Wherein I marvel at technology.
Apple AirPods Pro
My first Apple product was a 4th generation iPod. I loved it. I didn’t love the earbuds that came with it. I used some Sony ones I had been using with my portable CD player.
I never touched another pair of Apple ear buds until I went to sell one of my iPhones and I thought I should probably test the unused ones that originally came with it. I popped them in my ears and started playing a song I knew. Or thought I knew. I began to worry something was wrong with the track. No, it sounded fine on my Sennheiser in-ear earbuds. The Apple buds were just really bad.
When first bought an iPhone that came with EarPods, I thought I’d give them a go. They certainly sounded way better than what they replaced. Well… until I went out into the world. The very loose fit and lack of any seal made that crisp audio disappear against the noise of the world. Back to the Sennheisers.
I bought some BeatsX and used them daily for a long time and they were great. Mostly. They were perfect most days but not in very strong wind and not for running. The seal and the sound, however, were excellent.
Then PowerBeats Pro came on the scene. I bought these, too, and they solved the wind problem — they do not move under any circumstances. Same when running. However, I think due to their means of support, they do not seal as well as the BeatsX, meaning a higher volume is required. The convenience of a whole week’s listening, lack of any cords, and 100% stability in my ears outweighed the slightly inferior seal.
Meanwhile, prior to my trip to Singapore last year I bought a pair of Sony WH-1000XM3 over ear noise cancelling headphones. They’re amazing. Even just by putting the inert headphones over my ears a lot of sound is blocked, and when noise cancellation is on they are very relaxing. But… they really aren’t suitable for my commute. I do see quite a few people commuting with these but they’re not weatherproof and I tend to sweat a bit with my fast walking, making them uncomfortable and hot.
Enter AirPods Pro. AirPods bad, right? Yes, but their chief problem as far as I was concerned — insufficient noise isolation — appeared to be addressed. Surely it can’t be that good in such a tiny package?
This week I bought a pair (no easy feat with constrained supply). After a couple of failed starts with the medium and small ear tips, I was suddenly greeted with a very effective drop in background noise. I wouldn’t say they’re as good at blocking noise as the Sony headphones, but they’re maybe 85% of the way there, and better for my commute.
I tested them out with a walk down a busy Wellington street to my favourite hot chocolate vendor. I could hear people talking. I could hear vehicles passing, I could hear noisy buses. I was beginning to think they weren’t so great. However, I turned off noise cancelling when I arrived at my destination in order to hear properly and when I then departed back to the street it was suddenly very obvious how loud the environment really was. A quick squeeze turned the noise cancelling back on and while I could still hear the street around me, it was clearly muted.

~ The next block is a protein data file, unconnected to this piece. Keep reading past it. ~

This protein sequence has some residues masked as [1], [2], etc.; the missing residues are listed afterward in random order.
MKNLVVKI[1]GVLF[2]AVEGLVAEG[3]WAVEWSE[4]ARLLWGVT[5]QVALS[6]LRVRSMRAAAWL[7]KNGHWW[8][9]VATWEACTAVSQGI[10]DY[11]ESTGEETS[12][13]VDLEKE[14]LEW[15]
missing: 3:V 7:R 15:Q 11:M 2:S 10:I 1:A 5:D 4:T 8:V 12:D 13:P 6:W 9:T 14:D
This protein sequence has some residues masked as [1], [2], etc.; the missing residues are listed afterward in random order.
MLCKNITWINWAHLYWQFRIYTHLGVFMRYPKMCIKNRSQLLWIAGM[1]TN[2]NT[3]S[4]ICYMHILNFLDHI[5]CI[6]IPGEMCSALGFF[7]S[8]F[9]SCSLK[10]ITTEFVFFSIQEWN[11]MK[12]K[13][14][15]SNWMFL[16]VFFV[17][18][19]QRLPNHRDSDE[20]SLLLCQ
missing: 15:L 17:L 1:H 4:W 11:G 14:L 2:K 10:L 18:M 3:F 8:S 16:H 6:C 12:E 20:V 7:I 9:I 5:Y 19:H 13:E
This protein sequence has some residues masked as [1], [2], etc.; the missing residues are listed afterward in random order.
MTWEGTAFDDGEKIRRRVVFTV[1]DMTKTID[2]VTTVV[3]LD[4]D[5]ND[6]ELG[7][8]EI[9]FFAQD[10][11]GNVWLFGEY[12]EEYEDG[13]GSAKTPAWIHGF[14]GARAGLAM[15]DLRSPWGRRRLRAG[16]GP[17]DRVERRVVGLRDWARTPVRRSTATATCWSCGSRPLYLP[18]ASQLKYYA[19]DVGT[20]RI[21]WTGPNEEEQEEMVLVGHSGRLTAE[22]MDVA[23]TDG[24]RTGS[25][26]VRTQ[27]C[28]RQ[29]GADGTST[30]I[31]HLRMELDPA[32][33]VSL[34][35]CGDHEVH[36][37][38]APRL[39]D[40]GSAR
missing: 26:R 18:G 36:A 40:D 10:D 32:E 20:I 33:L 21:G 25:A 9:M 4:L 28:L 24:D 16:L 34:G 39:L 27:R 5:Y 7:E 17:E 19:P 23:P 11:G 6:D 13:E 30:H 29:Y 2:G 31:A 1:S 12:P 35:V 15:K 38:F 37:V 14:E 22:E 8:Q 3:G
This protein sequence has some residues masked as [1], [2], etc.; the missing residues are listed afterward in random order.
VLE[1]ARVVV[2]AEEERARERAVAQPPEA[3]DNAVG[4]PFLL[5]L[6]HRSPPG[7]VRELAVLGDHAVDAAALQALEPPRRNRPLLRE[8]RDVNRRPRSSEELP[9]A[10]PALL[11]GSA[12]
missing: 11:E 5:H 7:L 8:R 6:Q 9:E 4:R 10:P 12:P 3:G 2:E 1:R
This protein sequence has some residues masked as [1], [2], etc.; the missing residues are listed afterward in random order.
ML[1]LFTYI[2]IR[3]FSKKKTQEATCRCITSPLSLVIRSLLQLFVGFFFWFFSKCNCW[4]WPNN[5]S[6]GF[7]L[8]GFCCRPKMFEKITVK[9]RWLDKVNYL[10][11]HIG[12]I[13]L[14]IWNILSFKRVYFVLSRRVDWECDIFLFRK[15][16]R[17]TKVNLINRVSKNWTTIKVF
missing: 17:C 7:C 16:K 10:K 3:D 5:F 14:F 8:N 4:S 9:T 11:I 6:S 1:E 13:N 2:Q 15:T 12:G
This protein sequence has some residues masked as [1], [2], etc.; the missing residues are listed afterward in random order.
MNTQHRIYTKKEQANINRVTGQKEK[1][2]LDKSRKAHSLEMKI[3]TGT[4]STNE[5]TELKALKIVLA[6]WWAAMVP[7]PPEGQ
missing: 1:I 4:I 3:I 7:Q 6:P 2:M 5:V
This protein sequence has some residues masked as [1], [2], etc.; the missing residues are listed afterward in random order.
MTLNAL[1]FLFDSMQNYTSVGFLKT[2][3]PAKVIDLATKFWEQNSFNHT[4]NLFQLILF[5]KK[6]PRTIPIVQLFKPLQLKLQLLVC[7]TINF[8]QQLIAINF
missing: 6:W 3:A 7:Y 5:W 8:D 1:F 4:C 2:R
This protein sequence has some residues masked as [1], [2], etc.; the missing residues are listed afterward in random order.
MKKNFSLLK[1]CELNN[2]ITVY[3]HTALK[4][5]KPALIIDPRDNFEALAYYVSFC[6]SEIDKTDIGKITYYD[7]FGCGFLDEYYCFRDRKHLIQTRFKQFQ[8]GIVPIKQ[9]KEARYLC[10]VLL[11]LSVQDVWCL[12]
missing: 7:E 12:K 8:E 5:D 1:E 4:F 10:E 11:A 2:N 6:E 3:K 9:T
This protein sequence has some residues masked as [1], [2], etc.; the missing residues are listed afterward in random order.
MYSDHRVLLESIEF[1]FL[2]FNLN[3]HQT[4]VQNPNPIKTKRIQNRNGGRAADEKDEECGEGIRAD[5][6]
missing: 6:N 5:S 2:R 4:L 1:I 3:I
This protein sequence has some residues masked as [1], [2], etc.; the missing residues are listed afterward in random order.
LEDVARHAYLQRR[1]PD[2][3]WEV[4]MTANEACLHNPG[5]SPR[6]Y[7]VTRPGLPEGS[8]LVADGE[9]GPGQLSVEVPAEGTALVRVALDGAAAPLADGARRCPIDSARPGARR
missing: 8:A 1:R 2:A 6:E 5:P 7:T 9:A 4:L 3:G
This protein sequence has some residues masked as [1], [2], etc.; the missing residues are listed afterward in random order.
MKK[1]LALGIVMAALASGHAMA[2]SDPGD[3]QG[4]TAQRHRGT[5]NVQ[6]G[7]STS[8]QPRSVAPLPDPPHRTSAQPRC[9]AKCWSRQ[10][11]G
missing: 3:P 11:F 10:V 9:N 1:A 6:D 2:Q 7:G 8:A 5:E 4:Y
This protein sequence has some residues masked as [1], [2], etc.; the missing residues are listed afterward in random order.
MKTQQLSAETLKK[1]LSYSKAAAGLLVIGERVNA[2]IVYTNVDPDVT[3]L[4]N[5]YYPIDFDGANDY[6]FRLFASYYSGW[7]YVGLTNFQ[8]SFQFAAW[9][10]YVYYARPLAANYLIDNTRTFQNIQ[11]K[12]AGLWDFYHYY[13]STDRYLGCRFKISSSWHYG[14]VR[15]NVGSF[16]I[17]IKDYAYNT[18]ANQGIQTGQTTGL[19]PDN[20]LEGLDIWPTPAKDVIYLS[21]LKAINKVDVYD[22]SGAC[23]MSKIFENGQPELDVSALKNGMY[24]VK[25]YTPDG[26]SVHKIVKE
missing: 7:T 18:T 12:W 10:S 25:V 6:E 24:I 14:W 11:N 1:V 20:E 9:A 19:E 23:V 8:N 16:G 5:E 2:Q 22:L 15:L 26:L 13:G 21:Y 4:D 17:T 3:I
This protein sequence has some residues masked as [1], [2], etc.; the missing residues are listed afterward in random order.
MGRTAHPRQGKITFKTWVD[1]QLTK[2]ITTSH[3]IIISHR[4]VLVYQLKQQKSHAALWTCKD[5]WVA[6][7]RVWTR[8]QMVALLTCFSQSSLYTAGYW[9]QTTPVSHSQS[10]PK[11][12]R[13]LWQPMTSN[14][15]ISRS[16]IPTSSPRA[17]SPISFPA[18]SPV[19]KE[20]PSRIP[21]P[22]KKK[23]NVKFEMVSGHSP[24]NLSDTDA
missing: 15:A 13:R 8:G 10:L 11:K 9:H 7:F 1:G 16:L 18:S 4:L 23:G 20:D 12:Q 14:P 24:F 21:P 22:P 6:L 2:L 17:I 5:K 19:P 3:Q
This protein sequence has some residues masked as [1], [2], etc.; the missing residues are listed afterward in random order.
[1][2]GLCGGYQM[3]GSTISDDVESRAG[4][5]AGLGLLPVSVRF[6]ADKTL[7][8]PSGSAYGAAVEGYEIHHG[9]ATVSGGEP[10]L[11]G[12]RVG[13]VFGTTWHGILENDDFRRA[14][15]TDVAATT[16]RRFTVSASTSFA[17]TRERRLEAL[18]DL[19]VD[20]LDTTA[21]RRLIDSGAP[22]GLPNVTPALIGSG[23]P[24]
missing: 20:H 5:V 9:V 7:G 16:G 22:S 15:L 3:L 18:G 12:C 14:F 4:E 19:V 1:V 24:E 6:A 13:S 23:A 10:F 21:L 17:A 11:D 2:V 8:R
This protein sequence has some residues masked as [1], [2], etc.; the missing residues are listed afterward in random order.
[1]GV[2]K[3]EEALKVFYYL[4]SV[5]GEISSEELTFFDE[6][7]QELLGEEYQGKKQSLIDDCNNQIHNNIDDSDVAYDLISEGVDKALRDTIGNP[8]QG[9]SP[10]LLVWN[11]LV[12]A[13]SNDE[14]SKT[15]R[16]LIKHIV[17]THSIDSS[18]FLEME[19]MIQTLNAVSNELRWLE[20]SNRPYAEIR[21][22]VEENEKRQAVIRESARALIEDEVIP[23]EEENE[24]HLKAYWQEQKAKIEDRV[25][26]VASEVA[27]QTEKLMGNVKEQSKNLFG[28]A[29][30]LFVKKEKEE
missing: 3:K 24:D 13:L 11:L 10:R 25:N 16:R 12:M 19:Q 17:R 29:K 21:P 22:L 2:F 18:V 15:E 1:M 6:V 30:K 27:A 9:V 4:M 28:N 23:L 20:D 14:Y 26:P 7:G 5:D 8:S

I don’t see any use for the “transparency” mode, which makes things sound tinny to me, because the full mode is achieving the level of awareness I need for walking through the city. With more perfectly sized or shaped tips, they may well approach the same level of noise cancellation as the Sonys, but as I have them now they are just great.
The 4.5 hours of listening time is quite a step down from the 8 hours of the PowerBeats Pro, but it’s plenty long enough to cover a full commute to work and home again. However, as with the PowerBeats Pro, it is natural to place them in their charging case when removing them from my ears so they will always be fully charged. The charging case is substantially smaller than that of the PowerBeats Pro, too, so I can happily carry it in the same pocket as my phone — a huge leap in convenience over the bulky PowerBeats Pro case. Amazingly, the AirPods Pro case yields the same total 24 hours of listening as the PowerBeats Pro case.
In summary, I’ve spent far too much money on listening devices in the last couple of years, but I now have a good understanding of what works for me in what situations. I will consider selling the BeatsX which I really don’t use any more. I’m tossing up whether to sell the PowerBeats Pro because I suspect they would be better for a gym workout (I tell myself that will happen, soon). I will be keeping the Sonys because they are really in a class of their own — unbeaten for at-home (or occasional at-work) chilled out listening with the best quality.
That concludes this edition of Echoes. The comments are open, but will be moderated for civility. Alternatively you can hit me up on Twitter, where I go by @zkarj.
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